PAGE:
Surely htaccess file rules are lower down the chain eg from cloudflare, server firewall, webserver running modules to WP PHP code? So you may not clutter up the error log but the access log will take the hit instead. Just swapping one log file for another and using Apache process power to analyse the request and parse the htaccess file where a Firewall deny doesn't use that CPU?

RobinInTexas said...

I would agree that Cloudflare and the server firewall are far better than htaccess, but anything involving WP is a big drag on the server. I am a big advocate of using Wordfence to cut down unwanted traffic, but WordPress can't even wake up until it talks to the MySQL server. I've done tests that show that depending on WP to enforce www or no www adds about a half second to the response compared to htaccess for those requests that are framed incorrectly.

Rob Reid said...

That's why I wouldn't leave security to WP at all.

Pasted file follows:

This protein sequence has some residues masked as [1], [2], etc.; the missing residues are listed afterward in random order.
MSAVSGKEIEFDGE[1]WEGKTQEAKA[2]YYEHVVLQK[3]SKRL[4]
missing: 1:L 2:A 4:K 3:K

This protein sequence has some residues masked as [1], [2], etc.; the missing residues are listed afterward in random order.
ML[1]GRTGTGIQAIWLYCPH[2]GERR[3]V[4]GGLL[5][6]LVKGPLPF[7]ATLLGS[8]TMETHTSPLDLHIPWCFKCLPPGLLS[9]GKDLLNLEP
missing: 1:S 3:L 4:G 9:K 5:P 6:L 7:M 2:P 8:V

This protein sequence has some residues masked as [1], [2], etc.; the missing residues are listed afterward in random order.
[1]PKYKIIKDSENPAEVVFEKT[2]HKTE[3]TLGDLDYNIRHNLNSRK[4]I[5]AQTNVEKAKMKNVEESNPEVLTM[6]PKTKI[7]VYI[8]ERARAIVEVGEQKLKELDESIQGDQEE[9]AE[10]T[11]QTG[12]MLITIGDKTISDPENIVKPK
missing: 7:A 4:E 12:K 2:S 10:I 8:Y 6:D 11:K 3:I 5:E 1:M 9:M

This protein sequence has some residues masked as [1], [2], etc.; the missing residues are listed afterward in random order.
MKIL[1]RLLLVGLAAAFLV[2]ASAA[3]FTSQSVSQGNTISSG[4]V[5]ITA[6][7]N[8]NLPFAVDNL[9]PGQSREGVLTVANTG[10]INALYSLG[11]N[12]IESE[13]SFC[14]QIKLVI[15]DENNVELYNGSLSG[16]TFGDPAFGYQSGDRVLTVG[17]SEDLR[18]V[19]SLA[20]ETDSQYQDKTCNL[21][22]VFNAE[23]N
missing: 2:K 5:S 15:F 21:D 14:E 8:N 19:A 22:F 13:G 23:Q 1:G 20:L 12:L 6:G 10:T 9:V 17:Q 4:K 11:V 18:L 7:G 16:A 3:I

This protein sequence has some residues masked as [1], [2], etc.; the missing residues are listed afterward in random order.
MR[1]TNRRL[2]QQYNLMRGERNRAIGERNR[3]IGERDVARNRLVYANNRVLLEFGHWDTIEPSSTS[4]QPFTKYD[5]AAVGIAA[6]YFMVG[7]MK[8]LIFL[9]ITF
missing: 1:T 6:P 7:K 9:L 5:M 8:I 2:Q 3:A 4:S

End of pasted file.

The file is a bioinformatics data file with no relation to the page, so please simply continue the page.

The more rings of defence you have the better and the higher up they are - away from the PHP code (1 line = 30 lines of C etc) then the better the performance.

So having as much traffic turned away by Cloudflare or Intrusion detection firewalls the better.

Then let your own servers firewall bat away as much as possible before letting .htaccess do whats needed.

Having some WP security is a good idea as long as it doesn't cost more CPU in detection than the cost of performance in saving you bandwidth and hack attempts.

Things like locking out people hacking your admin account and using CAPTCHAs, BOT Traps and other client side code to trap BOTS that cannot run JS is a good idea.

Having PHP code that analyses every request, form post and so on is overkill and could bring down your server just by having to run 100+ regular expressions to check for known hacks and anonomolies etc.

The further up the security the better - the more you have the better - the more you know about the code you are using the better - especially 3rd party WP security plugins.